Driven by strong business demand for personal computers,
posted better-than-expected earnings for its fiscal second quarter ended April 30, while boosting its guidance for the fiscal year. The solid quarter echoed the impressive results last week from rival
HP (ticker: HPQ) shares are up modestly in after hours trading on the news.
For the quarter, HP reported revenue of $16.5 billion, up 3.9% from a year ago, or 4.9% adjusted for currency, and ahead of the Street consensus forecast of $16.2 billion. Adjusted profits were $1.08 a share, at the high end of the company’s target range of $1.02 to $1.08 a share and above the Street at $1.05 a share.
Under generally accepted accounting principles, HP earned 94 cents a share, shy of the company’s guidance range of 95 cents to $1.01 a share, in part reflecting costs related to HP’s recently announced agreement to acquire the headset and speakerphone company
(POLY) for $3.3 billion. HP continues to expect the deal to close before the end of calendar 2022.
HP bought back $1 billion in stock in the quarter, boosting the year-to-date total to $2.5 billion. CEO Enrique Lores said in an interview that the company remains committed to buying back at least $4 billion in stock for the full fiscal year. He says HP continues to target a 100% return of free cash flow over time.
HP’s Personal Systems business, which includes both consumer and commercial PCs, had revenue in the quarter of $11.5 billion, up 9%, and slightly ahead of Street estimates. Commercial PC revenue, which accounted for 65% of the company’s PC business, increased 18%, while consumer revenue was down 6%, a reflection of a sharp slowdown in demand following a pandemic-era surge. Total units were 17% lower than a year ago, with notebooks down 23% and desktops up 11%.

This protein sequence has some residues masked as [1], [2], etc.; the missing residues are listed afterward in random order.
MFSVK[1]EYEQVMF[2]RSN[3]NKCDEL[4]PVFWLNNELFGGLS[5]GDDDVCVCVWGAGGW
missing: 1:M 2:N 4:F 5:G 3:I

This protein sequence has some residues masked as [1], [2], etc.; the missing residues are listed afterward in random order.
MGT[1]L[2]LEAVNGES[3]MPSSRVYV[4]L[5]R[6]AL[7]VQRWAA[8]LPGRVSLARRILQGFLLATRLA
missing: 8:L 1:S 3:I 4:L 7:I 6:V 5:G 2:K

As expected, print results softened, in part due to supply-chain issues. Print revenue was $5 billion, down 7% from a year ago but slightly above the Street consensus forecast at $4.8 billion. Consumer revenue was down 12%, commercial revenue was 4% lower, and supplier revenue was down 6%. Hardware units fell 23%, reflecting a 24% drop in consumer units and a 17% decline in commercial printers.
Lores notes that supply-chain issues persisted in the quarter, in particular for the printer business. HP designs some of its own chips for its printers, relying on a limited number of suppliers, which haven’t been able to meet demand. In PCs, Lores says, supply-chain constraints remain, but with better availability than a year ago for some key components.
For the July quarter, HP sees non-GAAP profits of $1.03 to $1.08 a share, slightly ahead of the Street consensus at $1.02 a share, and sees GAAP profits of 91 to 96 cents per share. For the full year, HP now sees non-GAAP profits of $4.24 to $4.38 a share, above its previous forecast of $4.14 to $4.38 a share. Street consensus had been $4.25 a share.
HP shares this year have gained 2.7%. The
is down 13%. The stock is 1.2% in late trading on Tuesday.
Write to Eric J. Savitz at [email protected]